Greening: New “teacher-mediated” baseline tests for 4-year-olds

Reception pupils will once again face a “baseline assessment” when entering school, Justine Greening has announced, two years after the government climbed-down over its failed policy to bring in such tests.

A “teacher-mediated assessment”, which simply means the teacher will be present, will be rolled out in the first year of school from 2020, according to the government’s response to a primary assessment consultation.

The check will be developed “in conjunction with the teaching profession”, and aims to give “credit” to the work and progress achieved by teachers for their pupils, said a government press release.

Speculation has surrounded the baseline assessment since three approved providers rolled out their assessments in September 2015 only for a study to later find they were not comparable and the project was effectively cancelled although schools could still opt to take part.

One provider, Early Excellence, developed an observation-based model of assessment which was favoured by the majority of primary schools.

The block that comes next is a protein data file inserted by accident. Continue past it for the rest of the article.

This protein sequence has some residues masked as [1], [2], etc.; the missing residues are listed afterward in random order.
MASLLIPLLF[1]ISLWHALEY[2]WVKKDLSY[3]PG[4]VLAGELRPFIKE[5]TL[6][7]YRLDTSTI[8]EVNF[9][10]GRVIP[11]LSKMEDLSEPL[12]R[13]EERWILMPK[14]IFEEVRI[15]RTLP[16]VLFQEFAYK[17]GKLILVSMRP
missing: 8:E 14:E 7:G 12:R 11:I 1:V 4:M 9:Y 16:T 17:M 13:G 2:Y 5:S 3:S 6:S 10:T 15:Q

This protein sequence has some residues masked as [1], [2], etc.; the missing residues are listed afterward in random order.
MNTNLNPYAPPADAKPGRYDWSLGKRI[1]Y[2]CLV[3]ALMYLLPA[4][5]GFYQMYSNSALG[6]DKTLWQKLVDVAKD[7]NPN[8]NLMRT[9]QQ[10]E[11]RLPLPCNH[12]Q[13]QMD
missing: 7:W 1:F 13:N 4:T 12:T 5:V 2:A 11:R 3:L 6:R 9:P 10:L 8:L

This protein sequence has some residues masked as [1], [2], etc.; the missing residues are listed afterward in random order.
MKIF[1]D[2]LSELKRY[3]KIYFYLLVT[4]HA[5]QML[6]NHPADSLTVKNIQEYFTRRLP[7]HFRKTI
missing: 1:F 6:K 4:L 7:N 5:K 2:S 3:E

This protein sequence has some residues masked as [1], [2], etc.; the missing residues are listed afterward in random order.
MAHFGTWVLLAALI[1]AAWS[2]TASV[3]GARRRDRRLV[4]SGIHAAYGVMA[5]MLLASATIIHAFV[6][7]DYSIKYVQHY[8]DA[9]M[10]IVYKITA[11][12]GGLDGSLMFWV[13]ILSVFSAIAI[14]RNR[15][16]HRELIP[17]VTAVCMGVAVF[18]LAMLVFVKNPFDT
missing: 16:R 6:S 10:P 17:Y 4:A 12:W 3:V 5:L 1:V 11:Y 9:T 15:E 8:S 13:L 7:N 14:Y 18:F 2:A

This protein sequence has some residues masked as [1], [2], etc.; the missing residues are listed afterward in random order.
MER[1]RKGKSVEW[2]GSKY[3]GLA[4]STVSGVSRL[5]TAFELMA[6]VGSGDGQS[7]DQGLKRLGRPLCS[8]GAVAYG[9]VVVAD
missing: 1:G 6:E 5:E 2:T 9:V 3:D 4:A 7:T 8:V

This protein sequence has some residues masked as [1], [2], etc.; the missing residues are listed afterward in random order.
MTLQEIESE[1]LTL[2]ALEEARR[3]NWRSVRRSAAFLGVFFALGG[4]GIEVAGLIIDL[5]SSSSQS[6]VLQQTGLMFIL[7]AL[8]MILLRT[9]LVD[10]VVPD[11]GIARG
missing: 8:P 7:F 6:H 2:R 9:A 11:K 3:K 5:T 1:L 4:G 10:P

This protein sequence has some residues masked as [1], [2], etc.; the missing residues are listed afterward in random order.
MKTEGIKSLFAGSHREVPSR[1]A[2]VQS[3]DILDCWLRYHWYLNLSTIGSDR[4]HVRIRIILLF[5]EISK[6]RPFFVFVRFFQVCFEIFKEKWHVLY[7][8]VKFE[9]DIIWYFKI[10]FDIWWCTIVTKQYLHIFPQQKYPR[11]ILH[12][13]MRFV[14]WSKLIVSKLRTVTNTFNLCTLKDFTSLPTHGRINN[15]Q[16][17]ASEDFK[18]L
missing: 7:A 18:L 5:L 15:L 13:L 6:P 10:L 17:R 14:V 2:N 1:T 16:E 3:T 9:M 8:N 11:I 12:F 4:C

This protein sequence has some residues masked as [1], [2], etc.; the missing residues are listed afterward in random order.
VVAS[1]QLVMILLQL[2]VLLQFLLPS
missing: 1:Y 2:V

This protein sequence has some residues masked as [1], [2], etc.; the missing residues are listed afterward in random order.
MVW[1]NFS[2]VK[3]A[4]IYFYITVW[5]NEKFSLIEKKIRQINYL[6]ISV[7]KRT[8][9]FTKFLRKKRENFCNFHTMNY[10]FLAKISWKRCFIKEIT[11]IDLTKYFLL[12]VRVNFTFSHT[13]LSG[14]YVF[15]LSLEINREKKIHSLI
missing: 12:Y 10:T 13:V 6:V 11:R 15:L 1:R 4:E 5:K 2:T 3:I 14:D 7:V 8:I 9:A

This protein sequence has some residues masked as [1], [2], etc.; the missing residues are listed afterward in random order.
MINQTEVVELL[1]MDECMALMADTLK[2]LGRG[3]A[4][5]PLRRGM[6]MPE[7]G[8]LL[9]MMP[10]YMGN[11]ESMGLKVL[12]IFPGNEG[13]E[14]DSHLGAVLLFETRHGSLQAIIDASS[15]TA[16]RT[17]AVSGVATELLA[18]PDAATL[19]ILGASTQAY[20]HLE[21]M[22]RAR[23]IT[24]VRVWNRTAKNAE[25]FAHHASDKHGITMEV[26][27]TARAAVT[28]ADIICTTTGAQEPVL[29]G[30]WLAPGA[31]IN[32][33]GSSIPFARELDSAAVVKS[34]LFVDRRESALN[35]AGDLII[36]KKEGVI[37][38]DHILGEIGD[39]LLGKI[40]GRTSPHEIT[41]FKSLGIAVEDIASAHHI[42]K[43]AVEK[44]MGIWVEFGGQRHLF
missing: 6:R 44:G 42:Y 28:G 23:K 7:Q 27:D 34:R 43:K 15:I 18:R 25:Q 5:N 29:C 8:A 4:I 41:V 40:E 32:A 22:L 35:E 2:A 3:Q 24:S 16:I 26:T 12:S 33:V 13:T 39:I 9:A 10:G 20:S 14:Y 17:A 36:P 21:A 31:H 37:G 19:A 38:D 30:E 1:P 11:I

The other two, Durham University’s Centre for Evaluation and Monitoring, and the National Foundation for Education Research’s centre for assessment, created test-based models.

It is not clear from today’s announcement what kind of assessment any future test will be.

Kevin Courtney, joint general secretary of the National Education Union, said the reception baseline assessment would be “of no educational benefit to children” and “broke the promise” by the government not to increase the assessment burden on primary schools.

“These tests will be a waste of valuable time, energy and money and should not be introduced.”

But Julie McCulloch, primary specialist at the Association of School and College Leaders, said a new baseline assessment in reception was “good for children and schools” because “schools will be given credit for a pupil’s progress through their whole time at primary school from the age of four to 11, instead of the current system which measures progress only from the age of seven.”


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  1. Sara Tomlinson

    There is no accurate way to test 4 year olds that shows progress to year 6 and I’m sure ASCL know this. This will be flawed data and yet it will be used in high stakes comparisons.